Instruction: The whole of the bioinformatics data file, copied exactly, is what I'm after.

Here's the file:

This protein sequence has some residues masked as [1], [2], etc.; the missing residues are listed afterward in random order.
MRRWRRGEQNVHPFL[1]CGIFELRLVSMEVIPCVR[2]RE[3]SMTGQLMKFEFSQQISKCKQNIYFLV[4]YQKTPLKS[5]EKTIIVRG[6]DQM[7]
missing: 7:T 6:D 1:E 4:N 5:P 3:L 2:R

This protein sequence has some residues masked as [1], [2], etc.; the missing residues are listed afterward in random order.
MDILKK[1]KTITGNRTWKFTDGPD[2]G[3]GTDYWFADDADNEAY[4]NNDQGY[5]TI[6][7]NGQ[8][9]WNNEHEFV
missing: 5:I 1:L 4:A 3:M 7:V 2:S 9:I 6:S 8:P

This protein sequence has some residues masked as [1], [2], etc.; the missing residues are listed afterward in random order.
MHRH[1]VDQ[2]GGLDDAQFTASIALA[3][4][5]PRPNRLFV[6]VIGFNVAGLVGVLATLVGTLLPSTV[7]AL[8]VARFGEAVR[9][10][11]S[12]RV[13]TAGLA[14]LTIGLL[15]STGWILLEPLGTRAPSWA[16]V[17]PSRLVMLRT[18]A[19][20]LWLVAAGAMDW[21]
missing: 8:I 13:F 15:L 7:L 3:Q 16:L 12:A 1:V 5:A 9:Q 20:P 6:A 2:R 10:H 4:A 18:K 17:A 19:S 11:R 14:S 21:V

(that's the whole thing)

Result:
This protein sequence has some residues masked as [1], [2], etc.; the missing residues are listed afterward in random order.
MRRWRRGEQNVHPFL[1]CGIFELRLVSMEVIPCVR[2]RE[3]SMTGQLMKFEFSQQISKCKQNIYFLV[4]YQKTPLKS[5]EKTIIVRG[6]DQM[7]
missing: 7:T 6:D 1:E 4:N 5:P 3:L 2:R

This protein sequence has some residues masked as [1], [2], etc.; the missing residues are listed afterward in random order.
MDILKK[1]KTITGNRTWKFTDGPD[2]G[3]GTDYWFADDADNEAY[4]NNDQGY[5]TI[6][7]NGQ[8][9]WNNEHEFV
missing: 5:I 1:L 4:A 3:M 7:V 2:S 9:I 6:S 8:P

This protein sequence has some residues masked as [1], [2], etc.; the missing residues are listed afterward in random order.
MHRH[1]VDQ[2]GGLDDAQFTASIALA[3][4][5]PRPNRLFV[6]VIGFNVAGLVGVLATLVGTLLPSTV[7]AL[8]VARFGEAVR[9][10][11]S[12]RV[13]TAGLA[14]LTIGLL[15]STGWILLEPLGTRAPSWA[16]V[17]PSRLVMLRT[18]A[19][20]LWLVAAGAMDW[21]
missing: 8:I 13:F 15:L 7:L 3:Q 16:L 12:A 1:V 5:A 9:Q 20:P 6:A 2:R 10:H 4:A 18:K 17:A 19:S 11:R 14:S 21:V